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TRINITY: 50 YEARS LATER
The Nuclear Age's
Blinding Dawn
Originally published: July 1995
The stories:
A Blinding Dawn
On July 16, 1945, the United States detonated the first atomic bomb. The test, code-named Trinity, was the conclusion of the Manhattan Project to build the bomb in a frantic race with Adolf Hitler's scientists. The explosion ushered in the nuclear age, gave rise to New Mexico's modern economy, led to Japan's surrender and set off 50 years of debate about the morality of using such awesome force.

New Mexicans witnessed history
They saw mankind's first detonation of an atomic bomb -- at ground zero on the sweep of some of the most desolate land in New Mexico: Jornada del Muerto, it is called, the Journey of Death.
The reprint:
A Blinding Dawn.900K file
A historic explosion in southern New Mexico's desolate Jornada del Muerto heralded the end of a war and the beginning of a new world.

Nuclear Naiveté.288K file
The scientists who assembled the first atomic bombs used everything from tape to tissue - and learned a deadly lesson in radiation when a screwdriver slipped.

Proving Ground.116K file
After months of wrestling with The Bomb, the Free World's leading scientists watched nature's destructive potential reach critical mass.

In Oppenheimer's Orbit.364K file
N.M. man witnessed A-bomb's conception, guided Los Alamos scientists to Trinity site.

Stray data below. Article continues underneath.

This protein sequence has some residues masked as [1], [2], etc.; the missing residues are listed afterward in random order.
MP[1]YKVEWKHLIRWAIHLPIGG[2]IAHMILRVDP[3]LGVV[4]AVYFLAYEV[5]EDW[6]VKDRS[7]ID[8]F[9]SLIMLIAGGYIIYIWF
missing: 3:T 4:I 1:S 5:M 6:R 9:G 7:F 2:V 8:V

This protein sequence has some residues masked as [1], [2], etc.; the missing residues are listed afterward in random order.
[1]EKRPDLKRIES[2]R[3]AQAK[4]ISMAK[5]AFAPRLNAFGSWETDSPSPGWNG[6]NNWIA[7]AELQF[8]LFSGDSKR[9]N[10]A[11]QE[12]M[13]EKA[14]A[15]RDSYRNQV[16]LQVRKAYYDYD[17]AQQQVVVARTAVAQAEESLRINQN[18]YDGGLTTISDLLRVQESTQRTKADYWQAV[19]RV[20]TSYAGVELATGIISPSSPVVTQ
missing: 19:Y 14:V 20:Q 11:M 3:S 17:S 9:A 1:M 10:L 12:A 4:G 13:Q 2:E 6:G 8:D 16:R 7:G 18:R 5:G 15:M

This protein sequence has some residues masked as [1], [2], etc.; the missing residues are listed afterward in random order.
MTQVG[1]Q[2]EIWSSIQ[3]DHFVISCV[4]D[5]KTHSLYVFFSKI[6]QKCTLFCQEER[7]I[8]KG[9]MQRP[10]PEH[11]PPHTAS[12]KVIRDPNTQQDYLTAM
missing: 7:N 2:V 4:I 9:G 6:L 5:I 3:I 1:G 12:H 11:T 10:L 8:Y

Economic Shock Waves.324K file
Los Alamos Lab brought money, opportunity to northern N.M.'s rural poor.

Moral Fallout.240K file
Some, such as scientist Edward Teller, see the atomic bomb project as a savior for the Free World. Others think atomic weapons extended the Cold War far past its prime.

The reporters:
Columnist Larry Calloway began at the Journal in 1980. His column appeared in the newspaper Sunday, Tuesday and Thursday. He retired in 2000. A veteran newsman, Calloway has worked for the United Press International and The Associated Press.
Fritz Thompson covers the state of New Mexico for the Journal. Thompson, a native of Wagon Mound, N.M., has been at the Journal since 1970.
Patrick Armijo is a reporter for the Journal North section in Santa Fe. He joined the Journal in Oct. 94 from the Greeley Tribune.

Visit to the Trinity Site:
Trinity Site, on the northern section of White Sands Missile Range 120 miles south of Albuquerque, is open to the public twice a year. Visitors can tour Ground Zero and examine the casing of a plutonium bomb of the type tested in 1945.

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